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Budget cuts spell disaster for the vulnerable

By Tristan Ewins - posted Friday, 16 May 2014

The Government of Tony Abbott has proposed a Budget that makes a mockery of his claim to ‘spread the burden’ of ‘reform’ fairly.   The Budget has also made a mockery of the government’s claim to ‘credibility’ regarding its mandate – and the extreme violation of that which is now going on before our eyes.   Massive cuts to health, education and welfare fly in the face of the Government’s pre-election commitments.

We will now go through some of the most alarming aspects of that Budget drawing on the observations from ‘The Age’ and the “Herald-Sun” .

Health:  The Abbott Government is imposing an additional $7 charge for each GP visit, and an extra $5 for those needing pathology services. (eg: blood tests)   For those with no option but to regularly visit the doctor, and have blood tests taken, this could add up to $120 extra a year.  An awful lot if you’ve just been forced onto Newstart, or had all support payments withdrawn!  


Indeed, in  ‘The Age’ Ross Gittins argues health austerity may lead the ‘poor sick’ to delay seeking help until their conditions become acute.  And for those who do not care about anything without a dollar sign attached to it – this could cost the Budget and the economy over the longer run.

The rationale of providing a disincentive for ‘spurious’ visits to the GP is also very doubtful given the already-widespread application of co-payments;  and it is open to question whether pathology services are used ‘spuriously’ in any case.   If the government had balanced these changes with increases to pensions and progressive reform of the tax mix the policy may have sidestepped its otherwise regressive and counter-productive consequences.  But the opposite is now the case.

Education:  In higher education university fees will be deregulated leading to a ‘two tiered’ system at best. ‘Elite’ universities will be free to charge whatever they like – with the very real possibility of $100,000 or even $200,000 degrees. This ‘user pays’ aspect will also be applied to make up for an average 20% cut in Federal Higher Education funding supporting the cost of degrees. 

Abbott and Pyne argue there will be scholarships; but the reality will be a quality of education  generally dependent on the depth of a students’ pockets – rather than merit.  (as a consequence of the prohibitive cost)   Arguably ‘equal opportunity’ should involve extra and widespread subsidies and quotas for students with disadvantaged backgrounds.  And an understanding of education as ‘a social good’ beyond labour market requirements.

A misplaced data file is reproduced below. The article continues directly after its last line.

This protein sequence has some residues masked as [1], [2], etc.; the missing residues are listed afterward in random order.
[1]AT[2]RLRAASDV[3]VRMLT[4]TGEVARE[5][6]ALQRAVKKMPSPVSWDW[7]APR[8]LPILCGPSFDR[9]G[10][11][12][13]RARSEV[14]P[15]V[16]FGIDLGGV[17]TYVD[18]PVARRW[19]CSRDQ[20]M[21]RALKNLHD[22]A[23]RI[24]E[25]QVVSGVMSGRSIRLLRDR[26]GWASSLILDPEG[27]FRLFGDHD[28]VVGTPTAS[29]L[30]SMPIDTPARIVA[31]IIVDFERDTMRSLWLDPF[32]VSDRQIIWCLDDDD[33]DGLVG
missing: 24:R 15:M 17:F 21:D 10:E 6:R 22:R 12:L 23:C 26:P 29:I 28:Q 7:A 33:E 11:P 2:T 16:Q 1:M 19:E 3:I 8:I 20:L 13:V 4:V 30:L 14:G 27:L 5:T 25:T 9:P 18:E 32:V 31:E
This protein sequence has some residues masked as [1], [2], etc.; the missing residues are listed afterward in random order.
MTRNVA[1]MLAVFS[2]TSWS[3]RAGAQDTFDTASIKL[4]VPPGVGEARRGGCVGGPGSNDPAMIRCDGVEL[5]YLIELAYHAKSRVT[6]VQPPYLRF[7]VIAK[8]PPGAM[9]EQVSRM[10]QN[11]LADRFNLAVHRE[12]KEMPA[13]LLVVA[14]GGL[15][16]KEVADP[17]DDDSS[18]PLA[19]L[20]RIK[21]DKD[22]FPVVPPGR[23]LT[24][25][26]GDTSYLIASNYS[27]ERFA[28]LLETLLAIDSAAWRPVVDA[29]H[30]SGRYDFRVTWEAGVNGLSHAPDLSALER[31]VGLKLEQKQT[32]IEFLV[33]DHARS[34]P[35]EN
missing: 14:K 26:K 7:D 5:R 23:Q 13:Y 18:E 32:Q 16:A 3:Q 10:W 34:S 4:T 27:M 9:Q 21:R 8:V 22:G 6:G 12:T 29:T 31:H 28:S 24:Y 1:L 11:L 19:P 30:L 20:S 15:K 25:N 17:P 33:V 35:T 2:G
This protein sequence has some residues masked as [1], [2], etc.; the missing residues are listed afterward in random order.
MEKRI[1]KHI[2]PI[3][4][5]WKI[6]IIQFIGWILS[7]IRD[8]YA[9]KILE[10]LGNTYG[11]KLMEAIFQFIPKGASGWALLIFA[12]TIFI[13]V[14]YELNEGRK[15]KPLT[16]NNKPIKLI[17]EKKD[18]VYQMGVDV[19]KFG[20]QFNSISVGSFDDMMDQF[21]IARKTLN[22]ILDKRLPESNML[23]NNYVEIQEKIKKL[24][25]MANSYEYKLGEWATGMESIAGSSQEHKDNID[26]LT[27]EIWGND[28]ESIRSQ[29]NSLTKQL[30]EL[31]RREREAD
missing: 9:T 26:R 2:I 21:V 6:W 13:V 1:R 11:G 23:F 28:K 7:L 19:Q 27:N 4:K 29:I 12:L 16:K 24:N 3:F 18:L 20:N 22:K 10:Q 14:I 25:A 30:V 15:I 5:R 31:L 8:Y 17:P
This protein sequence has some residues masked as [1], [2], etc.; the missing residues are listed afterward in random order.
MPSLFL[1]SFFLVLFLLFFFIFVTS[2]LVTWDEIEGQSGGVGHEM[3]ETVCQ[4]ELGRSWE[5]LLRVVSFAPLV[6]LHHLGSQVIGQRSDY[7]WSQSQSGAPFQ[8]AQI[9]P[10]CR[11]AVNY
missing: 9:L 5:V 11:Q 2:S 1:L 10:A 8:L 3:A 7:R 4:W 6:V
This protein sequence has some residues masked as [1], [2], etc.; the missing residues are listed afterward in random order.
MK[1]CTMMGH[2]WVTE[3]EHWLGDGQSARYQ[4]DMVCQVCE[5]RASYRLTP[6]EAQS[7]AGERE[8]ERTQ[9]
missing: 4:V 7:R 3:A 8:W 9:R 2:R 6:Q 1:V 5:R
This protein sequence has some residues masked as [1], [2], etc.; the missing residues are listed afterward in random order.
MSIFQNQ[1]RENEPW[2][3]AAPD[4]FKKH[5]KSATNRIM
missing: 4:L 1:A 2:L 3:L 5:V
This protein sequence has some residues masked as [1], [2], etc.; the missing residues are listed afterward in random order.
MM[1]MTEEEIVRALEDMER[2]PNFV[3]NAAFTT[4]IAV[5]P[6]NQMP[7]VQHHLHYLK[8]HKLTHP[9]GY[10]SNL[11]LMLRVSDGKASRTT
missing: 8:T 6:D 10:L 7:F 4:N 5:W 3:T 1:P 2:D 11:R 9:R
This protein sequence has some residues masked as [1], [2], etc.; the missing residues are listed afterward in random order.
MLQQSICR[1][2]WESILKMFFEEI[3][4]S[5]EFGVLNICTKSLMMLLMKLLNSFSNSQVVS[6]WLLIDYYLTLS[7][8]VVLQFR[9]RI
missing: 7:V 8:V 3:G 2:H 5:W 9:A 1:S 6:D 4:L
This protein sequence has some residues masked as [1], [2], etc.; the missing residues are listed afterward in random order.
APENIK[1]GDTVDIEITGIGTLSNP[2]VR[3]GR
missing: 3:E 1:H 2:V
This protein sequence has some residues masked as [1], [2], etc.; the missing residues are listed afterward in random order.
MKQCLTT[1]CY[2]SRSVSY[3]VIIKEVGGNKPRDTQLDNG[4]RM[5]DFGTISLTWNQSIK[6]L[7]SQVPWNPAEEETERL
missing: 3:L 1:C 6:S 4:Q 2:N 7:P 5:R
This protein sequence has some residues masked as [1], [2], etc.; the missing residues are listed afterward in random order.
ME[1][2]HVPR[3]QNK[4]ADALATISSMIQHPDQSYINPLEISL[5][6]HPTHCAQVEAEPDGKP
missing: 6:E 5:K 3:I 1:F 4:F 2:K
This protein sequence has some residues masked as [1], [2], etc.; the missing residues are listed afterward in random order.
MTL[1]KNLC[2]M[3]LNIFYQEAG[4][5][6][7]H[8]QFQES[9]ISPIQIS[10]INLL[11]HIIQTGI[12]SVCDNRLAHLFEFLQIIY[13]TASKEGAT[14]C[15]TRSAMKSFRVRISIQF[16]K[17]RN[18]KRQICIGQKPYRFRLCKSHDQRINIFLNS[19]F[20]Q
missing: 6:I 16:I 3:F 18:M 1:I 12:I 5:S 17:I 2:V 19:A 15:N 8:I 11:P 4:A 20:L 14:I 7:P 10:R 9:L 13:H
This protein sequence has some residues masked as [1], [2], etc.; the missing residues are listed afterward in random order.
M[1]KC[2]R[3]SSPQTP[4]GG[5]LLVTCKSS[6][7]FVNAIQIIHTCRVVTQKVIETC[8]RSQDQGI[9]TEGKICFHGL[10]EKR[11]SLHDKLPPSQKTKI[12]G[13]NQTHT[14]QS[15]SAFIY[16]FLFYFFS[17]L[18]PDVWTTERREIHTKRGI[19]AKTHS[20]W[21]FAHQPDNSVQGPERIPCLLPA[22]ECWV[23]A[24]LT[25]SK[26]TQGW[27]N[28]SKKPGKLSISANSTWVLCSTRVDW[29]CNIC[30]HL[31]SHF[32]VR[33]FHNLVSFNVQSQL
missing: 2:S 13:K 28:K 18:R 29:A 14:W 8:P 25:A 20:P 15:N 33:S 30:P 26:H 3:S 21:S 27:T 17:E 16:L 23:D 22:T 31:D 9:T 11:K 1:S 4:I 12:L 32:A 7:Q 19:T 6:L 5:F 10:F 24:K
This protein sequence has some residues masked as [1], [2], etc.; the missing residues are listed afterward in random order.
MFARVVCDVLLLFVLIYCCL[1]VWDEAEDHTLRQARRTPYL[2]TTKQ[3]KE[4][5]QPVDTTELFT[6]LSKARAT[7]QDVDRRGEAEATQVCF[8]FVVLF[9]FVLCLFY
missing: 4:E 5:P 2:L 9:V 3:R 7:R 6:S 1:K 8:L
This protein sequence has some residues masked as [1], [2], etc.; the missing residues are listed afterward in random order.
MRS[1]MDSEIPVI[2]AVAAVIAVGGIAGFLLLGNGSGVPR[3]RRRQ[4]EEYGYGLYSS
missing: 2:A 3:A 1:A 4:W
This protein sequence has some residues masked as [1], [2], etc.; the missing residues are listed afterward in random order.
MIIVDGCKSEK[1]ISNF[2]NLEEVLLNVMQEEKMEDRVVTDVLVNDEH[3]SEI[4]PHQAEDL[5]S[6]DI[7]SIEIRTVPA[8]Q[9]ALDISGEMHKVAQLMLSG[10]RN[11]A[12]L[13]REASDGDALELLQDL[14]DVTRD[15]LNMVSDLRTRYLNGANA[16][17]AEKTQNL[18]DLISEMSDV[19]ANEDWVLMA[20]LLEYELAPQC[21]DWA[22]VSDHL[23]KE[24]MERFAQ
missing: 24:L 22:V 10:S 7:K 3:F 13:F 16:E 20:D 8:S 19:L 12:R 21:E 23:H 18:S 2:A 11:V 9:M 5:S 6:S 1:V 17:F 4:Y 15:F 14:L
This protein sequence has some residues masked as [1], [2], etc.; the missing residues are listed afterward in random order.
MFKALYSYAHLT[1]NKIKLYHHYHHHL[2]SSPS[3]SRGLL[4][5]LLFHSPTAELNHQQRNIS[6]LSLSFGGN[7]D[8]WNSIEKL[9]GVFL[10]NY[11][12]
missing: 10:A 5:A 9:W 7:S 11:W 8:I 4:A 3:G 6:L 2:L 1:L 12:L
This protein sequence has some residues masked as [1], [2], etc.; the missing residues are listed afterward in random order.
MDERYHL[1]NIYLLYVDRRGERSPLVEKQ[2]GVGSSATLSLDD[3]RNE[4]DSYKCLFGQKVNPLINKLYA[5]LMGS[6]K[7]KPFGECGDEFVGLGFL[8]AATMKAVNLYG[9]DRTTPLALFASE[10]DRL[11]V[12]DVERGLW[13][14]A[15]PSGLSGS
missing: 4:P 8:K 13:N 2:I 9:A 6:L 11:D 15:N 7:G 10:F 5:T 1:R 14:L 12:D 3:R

Student Loan repayment thresholds will fall regressively and interest rates on loans will sit around about 6 per cent.   For someone whose life is disrupted by disability, for instance, (or perhaps parenthood) university debts could easily spiral out of control.  The Conservatives claim students must ‘contribute’ towards the cost of degrees.  But surely this occurs already through the tax system; and progressive tax is the best way to ensure students (and business) contribute proportionately to the financial benefit gained.

The ‘united ticket’ on Gonski is also to be dropped assuming the Coalition wins the next election and has the opportunity to do so.  (though to be honest even Labor was not fully implementing the Gonski recommendations)


Finally on Education the School Chaplains program will receive a boost of approximately $250 million over five years.  But the contempt for which this government holds the poor and vulnerable exposes the lie of their upholding ‘Christian values’.

Local Government:$1 billion over four years withdrawn – probably leading to an increase in Rates or user pays – or otherwise a degradation of services

Aged Pension and Retirement:   The age of retirement will rise gradually to 70 by 2035; and Pension means tests will be frozen for three years – making it difficult even for part-self-funded retirees with limited means.   Arguably we are now living in conditions of great  ‘material abundance’ compared with many decades ago.  Aside from the systemic imperative of endlessly expanding markets under capitalism, abundance means arguments to ‘work us into the ground’ are not practically or morally defensible.

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About the Author

Tristan Ewins has a PhD and is a freelance writer, qualified teacher and social commentator based in Melbourne, Australia. He is also a long-time member of the Socialist Left of the Australian Labor Party (ALP). He blogs at Left Focus, ALP Socialist Left Forum and the Movement for a Democratic Mixed Economy.

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